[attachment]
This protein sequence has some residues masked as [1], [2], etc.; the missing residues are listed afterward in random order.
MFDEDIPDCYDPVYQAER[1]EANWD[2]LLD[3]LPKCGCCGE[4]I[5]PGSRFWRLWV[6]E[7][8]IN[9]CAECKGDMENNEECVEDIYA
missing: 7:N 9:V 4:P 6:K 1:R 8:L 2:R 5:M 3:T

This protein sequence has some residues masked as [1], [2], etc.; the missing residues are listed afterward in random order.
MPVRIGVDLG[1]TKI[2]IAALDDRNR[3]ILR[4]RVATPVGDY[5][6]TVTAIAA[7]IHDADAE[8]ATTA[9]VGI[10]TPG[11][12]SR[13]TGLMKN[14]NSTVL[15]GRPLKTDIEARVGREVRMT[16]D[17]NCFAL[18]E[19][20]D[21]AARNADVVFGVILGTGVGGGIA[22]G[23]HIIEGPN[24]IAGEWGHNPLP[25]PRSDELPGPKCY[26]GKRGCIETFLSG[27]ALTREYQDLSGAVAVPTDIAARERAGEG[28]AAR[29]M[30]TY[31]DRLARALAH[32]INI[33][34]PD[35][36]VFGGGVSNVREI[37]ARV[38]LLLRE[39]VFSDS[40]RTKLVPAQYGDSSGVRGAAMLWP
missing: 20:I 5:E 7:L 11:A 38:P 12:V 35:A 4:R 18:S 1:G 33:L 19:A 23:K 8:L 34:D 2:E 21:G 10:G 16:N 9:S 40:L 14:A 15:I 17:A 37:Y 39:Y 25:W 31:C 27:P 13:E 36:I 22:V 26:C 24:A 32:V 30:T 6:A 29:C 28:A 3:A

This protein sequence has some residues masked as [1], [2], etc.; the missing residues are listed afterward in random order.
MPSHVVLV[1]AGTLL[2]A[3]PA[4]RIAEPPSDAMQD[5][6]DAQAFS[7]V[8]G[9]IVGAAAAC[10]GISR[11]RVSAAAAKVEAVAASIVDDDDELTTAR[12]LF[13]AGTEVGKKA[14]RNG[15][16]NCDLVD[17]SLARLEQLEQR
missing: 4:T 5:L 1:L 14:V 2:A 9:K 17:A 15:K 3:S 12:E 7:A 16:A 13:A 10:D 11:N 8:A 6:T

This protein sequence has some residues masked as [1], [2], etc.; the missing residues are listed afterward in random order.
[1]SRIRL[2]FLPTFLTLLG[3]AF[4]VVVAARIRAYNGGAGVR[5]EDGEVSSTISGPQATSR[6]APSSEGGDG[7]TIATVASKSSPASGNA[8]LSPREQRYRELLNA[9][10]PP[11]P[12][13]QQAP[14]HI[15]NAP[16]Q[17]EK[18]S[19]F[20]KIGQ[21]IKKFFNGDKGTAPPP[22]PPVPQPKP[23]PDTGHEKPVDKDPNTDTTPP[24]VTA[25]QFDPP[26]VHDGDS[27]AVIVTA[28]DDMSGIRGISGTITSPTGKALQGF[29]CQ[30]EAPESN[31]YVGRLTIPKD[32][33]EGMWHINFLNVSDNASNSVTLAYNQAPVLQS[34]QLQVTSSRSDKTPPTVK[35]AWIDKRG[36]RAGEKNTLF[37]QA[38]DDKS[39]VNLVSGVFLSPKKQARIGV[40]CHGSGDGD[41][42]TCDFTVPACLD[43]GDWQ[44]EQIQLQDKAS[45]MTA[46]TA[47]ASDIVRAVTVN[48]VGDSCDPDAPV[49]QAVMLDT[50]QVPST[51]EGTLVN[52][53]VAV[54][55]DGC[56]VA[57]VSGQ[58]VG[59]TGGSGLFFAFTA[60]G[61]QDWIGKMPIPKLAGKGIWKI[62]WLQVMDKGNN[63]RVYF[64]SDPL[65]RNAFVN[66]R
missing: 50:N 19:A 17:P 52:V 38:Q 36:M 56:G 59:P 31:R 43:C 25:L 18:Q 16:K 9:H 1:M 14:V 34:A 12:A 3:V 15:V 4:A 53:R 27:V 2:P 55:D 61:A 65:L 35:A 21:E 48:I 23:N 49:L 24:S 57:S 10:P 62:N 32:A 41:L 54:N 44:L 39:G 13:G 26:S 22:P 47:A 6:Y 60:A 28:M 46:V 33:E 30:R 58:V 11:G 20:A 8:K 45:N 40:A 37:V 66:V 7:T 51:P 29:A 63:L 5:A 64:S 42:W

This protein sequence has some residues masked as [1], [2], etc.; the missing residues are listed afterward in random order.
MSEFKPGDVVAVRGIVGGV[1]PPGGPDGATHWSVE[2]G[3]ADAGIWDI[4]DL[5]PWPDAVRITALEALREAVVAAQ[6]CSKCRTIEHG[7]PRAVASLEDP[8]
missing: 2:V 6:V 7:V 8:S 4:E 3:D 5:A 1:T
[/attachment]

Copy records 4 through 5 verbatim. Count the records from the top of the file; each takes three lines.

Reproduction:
This protein sequence has some residues masked as [1], [2], etc.; the missing residues are listed afterward in random order.
[1]SRIRL[2]FLPTFLTLLG[3]AF[4]VVVAARIRAYNGGAGVR[5]EDGEVSSTISGPQATSR[6]APSSEGGDG[7]TIATVASKSSPASGNA[8]LSPREQRYRELLNA[9][10]PP[11]P[12][13]QQAP[14]HI[15]NAP[16]Q[17]EK[18]S[19]F[20]KIGQ[21]IKKFFNGDKGTAPPP[22]PPVPQPKP[23]PDTGHEKPVDKDPNTDTTPP[24]VTA[25]QFDPP[26]VHDGDS[27]AVIVTA[28]DDMSGIRGISGTITSPTGKALQGF[29]CQ[30]EAPESN[31]YVGRLTIPKD[32][33]EGMWHINFLNVSDNASNSVTLAYNQAPVLQS[34]QLQVTSSRSDKTPPTVK[35]AWIDKRG[36]RAGEKNTLF[37]QA[38]DDKS[39]VNLVSGVFLSPKKQARIGV[40]CHGSGDGD[41][42]TCDFTVPACLD[43]GDWQ[44]EQIQLQDKAS[45]MTA[46]TA[47]ASDIVRAVTVN[48]VGDSCDPDAPV[49]QAVMLDT[50]QVPST[51]EGTLVN[52][53]VAV[54][55]DGC[56]VA[57]VSGQ[58]VG[59]TGGSGLFFAFTA[60]G[61]QDWIGKMPIPKLAGKGIWKI[62]WLQVMDKGNN[63]RVYF[64]SDPL[65]RNAFVN[66]R
missing: 50:N 19:A 17:P 52:V 38:Q 36:M 56:G 59:P 31:R 43:C 25:L 18:Q 16:K 9:H 1:M 14:V 34:A 12:A 3:V 15:V 4:A 53:R 27:V 2:P 55:D 61:A 65:L 35:A 21:E 48:I 23:N 49:L 24:S 57:S 10:P 62:N 32:A 41:L 54:N 44:L 39:G 13:G 26:S 22:P 47:A 6:Y 60:A 28:M 46:V 33:E 30:R 58:V 11:G 20:A 8:K 45:N 40:A 37:V 66:V 7:T 51:P 29:A 63:L 5:A 64:S 42:W

This protein sequence has some residues masked as [1], [2], etc.; the missing residues are listed afterward in random order.
MSEFKPGDVVAVRGIVGGV[1]PPGGPDGATHWSVE[2]G[3]ADAGIWDI[4]DL[5]PWPDAVRITALEALREAVVAAQ[6]CSKCRTIEHG[7]PRAVASLEDP[8]
missing: 2:V 6:V 7:V 8:S 4:E 3:D 5:A 1:T